Columbo: What Can a
Bumbling, Inarticulate Los Angeles Cop Teach Us about Effective
by Philip Yaffe
Decade after decade, perhaps the
most popular type of television program has been the detective story,
the traditional "who dun it?", presumably because people
enjoy being held in suspense. It is therefore instructive to note
that one of the most popular TV detective shows of all time has
no suspense to it whatsoever.
Remember "Columbo"? Reversing the conventional format,
this show tells us exactly "who dun it" within the first
five or ten minutes. The remainder of the show then invites us to
accompany the dishevelled, seemingly bumbling Los Angeles cop (played
by Peter Falk) as he bit by bit exposes the murderer's errors until
the culprit has no option but to confess.
If people love being held in suspense, why has this decidedly un-suspenseful
series been so unfailingly successful? Because people also love
clarity. If they are going to be led on a journey, they want to
know where they are going and why they are going there before they
set off. You are probably now wondering, "Where is all this
TV nostalgia leading me?" Quite simply, to a crucially important
principle about writing and public speaking.
writers, i.e. those who
produce short stories, novels, television scripts, film scripts
and other forms of entertainment have a choice. They can be mysterious
at the beginning, revealing all only at the end (the conventional
approach). Or, like Columbo, they can reveal all at the beginning
and then delineate the process that leads to the denouement.
writers", i.e. those
of us who produce memos, reports, proposals, newsletters, textbooks,
training manuals, research papers, etc., don't have this choice.
Unless we tell our readers or listeners exactly where we are taking
them and why they should want to go there, they are unlikely to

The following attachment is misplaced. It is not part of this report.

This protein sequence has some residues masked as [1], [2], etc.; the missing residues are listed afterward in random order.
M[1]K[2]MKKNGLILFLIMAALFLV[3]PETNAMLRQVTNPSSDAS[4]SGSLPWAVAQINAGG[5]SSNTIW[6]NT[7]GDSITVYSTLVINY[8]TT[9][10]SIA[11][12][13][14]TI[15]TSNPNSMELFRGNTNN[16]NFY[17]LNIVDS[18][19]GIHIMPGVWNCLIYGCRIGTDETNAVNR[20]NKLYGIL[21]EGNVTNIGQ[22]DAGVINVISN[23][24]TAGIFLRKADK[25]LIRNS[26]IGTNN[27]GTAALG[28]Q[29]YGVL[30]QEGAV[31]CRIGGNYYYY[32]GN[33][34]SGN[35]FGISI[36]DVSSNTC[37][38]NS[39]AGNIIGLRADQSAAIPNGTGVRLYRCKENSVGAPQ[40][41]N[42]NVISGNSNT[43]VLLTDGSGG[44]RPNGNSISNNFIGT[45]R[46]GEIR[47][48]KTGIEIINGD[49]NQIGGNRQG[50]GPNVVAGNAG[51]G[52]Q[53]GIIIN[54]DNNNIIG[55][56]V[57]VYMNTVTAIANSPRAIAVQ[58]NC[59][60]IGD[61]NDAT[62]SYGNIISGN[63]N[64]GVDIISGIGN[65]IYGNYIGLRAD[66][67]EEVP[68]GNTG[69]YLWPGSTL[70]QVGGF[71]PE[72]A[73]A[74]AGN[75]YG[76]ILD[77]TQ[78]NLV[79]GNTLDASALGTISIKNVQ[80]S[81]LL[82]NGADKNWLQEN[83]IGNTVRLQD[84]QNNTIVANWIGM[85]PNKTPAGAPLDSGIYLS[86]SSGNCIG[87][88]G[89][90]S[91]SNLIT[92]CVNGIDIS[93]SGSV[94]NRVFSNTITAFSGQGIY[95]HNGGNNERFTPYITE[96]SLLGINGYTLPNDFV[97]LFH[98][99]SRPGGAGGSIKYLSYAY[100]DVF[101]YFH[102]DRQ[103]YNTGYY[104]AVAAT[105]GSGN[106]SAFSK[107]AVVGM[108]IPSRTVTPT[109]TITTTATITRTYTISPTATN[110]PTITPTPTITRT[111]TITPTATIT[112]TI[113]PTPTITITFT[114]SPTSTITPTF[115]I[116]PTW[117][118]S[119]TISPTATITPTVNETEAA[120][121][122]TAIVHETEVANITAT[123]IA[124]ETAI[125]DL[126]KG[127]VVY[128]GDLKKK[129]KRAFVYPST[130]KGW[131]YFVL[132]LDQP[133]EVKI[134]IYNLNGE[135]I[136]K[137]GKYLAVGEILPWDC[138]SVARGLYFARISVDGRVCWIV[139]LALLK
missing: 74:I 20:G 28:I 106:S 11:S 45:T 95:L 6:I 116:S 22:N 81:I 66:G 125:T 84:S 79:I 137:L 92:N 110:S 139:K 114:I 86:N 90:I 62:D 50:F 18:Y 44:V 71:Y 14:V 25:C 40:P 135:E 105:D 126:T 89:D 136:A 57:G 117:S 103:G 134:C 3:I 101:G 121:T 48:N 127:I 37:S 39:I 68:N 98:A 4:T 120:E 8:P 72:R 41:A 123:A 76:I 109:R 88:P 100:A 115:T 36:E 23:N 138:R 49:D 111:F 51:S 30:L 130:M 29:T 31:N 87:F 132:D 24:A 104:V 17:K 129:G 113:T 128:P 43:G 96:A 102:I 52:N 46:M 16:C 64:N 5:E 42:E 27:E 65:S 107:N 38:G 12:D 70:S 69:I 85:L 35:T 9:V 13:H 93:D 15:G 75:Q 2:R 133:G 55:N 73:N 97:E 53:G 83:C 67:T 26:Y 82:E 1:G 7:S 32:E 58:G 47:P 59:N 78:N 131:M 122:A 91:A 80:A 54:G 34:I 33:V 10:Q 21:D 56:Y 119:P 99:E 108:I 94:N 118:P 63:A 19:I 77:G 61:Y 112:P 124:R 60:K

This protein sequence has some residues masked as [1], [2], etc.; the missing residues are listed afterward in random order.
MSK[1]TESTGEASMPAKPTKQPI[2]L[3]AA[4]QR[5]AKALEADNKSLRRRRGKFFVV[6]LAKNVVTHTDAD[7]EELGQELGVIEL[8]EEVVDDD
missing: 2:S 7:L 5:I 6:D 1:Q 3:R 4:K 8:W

This is because fiction and non-fiction
serve two very different purposes.
By simplest definition, the fundamental purpose of creative (fiction)
writing is to amuse and entertain. In other words, people come
to a work of fiction expecting to be drawn in and are willing to
help you in the task. After all, who doesn't want to be amused and
This is the conventional "who dun it" approach.
The fundamental purpose of expository (non-fiction) writing is to
inform and instruct. Most people don't relish being informed and
instructed. In general, they would prefer to be doing something
else. If you want them to follow where you lead, you must make it
worth their while from the very beginning. In short, you must be
certain that they know almost instantaneously where you wish to
lead them and what benefit they might get from coming along.
This is the Columbo approach. In practice, this means that
before you type a single word, you need to answer a fundamental
question: "Why the hell would anyone want to read what I
am going to write, or listen to what I am going to say?"
If you can't give at least one or more good answers to this question,
you have no business striking a key.
But caution. Don't fall into the trap of saying, "Well, they
should want to read this or listen to this because it's important
to them." This is viewing the world from your point of view,
not theirs. In general, you cannot force people to read what they
don't want to read or listen to what they don't want to hear. To
be truly successful, you must demonstrate to your audience that
what you have to say is important, not simply shout it. Once they
decide to follow you of their own free will, success is almost guaranteed.
This crucial point is perhaps best expressed in what I immodestly
call Yaffe's Law. "If you give people what they want first,
they are likely to accept anything else you want them to have. If
you give them what you want first, they are likely not to accept
anything at all."
Yaffe is a former reporter/feature writer with The Wall Street
Journal and a marketing communication consultant. He currently teaches
a course in good writing and good speaking in Brussels, Belgium.
His recently published book In the “I” of the Storm: the Simple
Secrets of Writing & Speaking (Almost) like a Professional
is available from Story Publishers in Ghent, Belgium (storypublishers.be)
and Amazon (amazon.com). For further information, contact:
Philip Yaffe, Brussels, BelgiumTel:
Email: [email protected]